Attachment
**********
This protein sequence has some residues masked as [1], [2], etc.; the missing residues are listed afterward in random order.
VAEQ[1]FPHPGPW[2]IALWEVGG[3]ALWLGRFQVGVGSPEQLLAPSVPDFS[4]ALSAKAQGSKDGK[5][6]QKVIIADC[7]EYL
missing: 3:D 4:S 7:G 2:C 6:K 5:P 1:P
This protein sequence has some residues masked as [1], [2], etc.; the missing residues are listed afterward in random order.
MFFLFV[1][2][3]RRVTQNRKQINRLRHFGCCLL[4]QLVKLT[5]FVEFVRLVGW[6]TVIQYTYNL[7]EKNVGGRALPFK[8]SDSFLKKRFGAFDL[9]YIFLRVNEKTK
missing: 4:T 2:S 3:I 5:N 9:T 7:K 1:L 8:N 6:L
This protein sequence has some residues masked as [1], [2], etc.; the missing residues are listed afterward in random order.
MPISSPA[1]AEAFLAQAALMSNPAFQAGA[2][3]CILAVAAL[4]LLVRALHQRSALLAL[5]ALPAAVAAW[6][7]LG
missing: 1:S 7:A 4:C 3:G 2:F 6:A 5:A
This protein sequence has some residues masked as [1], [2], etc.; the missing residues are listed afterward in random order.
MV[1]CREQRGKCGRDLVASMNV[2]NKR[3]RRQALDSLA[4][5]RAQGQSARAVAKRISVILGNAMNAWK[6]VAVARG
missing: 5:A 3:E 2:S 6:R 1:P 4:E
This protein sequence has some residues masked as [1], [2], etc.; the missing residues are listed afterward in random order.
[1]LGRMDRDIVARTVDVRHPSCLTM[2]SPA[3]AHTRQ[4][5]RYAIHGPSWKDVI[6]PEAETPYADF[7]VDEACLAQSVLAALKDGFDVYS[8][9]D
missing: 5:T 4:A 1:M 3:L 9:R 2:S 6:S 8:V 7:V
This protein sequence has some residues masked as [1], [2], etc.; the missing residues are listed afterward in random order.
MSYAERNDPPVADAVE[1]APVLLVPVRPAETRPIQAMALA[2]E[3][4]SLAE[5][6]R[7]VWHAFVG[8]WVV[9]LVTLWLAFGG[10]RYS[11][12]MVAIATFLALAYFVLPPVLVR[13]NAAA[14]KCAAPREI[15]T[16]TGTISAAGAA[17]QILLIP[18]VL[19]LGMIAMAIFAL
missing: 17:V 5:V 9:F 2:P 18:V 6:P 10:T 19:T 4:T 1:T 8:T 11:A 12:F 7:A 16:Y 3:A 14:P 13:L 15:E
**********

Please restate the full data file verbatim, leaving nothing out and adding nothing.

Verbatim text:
This protein sequence has some residues masked as [1], [2], etc.; the missing residues are listed afterward in random order.
VAEQ[1]FPHPGPW[2]IALWEVGG[3]ALWLGRFQVGVGSPEQLLAPSVPDFS[4]ALSAKAQGSKDGK[5][6]QKVIIADC[7]EYL
missing: 3:D 4:S 7:G 2:C 6:K 5:P 1:P
This protein sequence has some residues masked as [1], [2], etc.; the missing residues are listed afterward in random order.
MFFLFV[1][2][3]RRVTQNRKQINRLRHFGCCLL[4]QLVKLT[5]FVEFVRLVGW[6]TVIQYTYNL[7]EKNVGGRALPFK[8]SDSFLKKRFGAFDL[9]YIFLRVNEKTK
missing: 4:T 2:S 3:I 5:N 9:T 7:K 1:L 8:N 6:L
This protein sequence has some residues masked as [1], [2], etc.; the missing residues are listed afterward in random order.
MPISSPA[1]AEAFLAQAALMSNPAFQAGA[2][3]CILAVAAL[4]LLVRALHQRSALLAL[5]ALPAAVAAW[6][7]LG
missing: 1:S 7:A 4:C 3:G 2:F 6:A 5:A
This protein sequence has some residues masked as [1], [2], etc.; the missing residues are listed afterward in random order.
MV[1]CREQRGKCGRDLVASMNV[2]NKR[3]RRQALDSLA[4][5]RAQGQSARAVAKRISVILGNAMNAWK[6]VAVARG
missing: 5:A 3:E 2:S 6:R 1:P 4:E
This protein sequence has some residues masked as [1], [2], etc.; the missing residues are listed afterward in random order.
[1]LGRMDRDIVARTVDVRHPSCLTM[2]SPA[3]AHTRQ[4][5]RYAIHGPSWKDVI[6]PEAETPYADF[7]VDEACLAQSVLAALKDGFDVYS[8][9]D
missing: 5:T 4:A 1:M 3:L 9:R 2:S 6:S 8:V 7:V
This protein sequence has some residues masked as [1], [2], etc.; the missing residues are listed afterward in random order.
MSYAERNDPPVADAVE[1]APVLLVPVRPAETRPIQAMALA[2]E[3][4]SLAE[5][6]R[7]VWHAFVG[8]WVV[9]LVTLWLAFGG[10]RYS[11][12]MVAIATFLALAYFVLPPVLVR[13]NAAA[14]KCAAPREI[15]T[16]TGTISAAGAA[17]QILLIP[18]VL[19]LGMIAMAIFAL
missing: 17:V 5:V 9:F 2:P 18:V 6:P 10:T 19:T 4:T 1:T 8:T 11:A 12:F 7:A 16:Y 3:A 14:P 13:L 15:E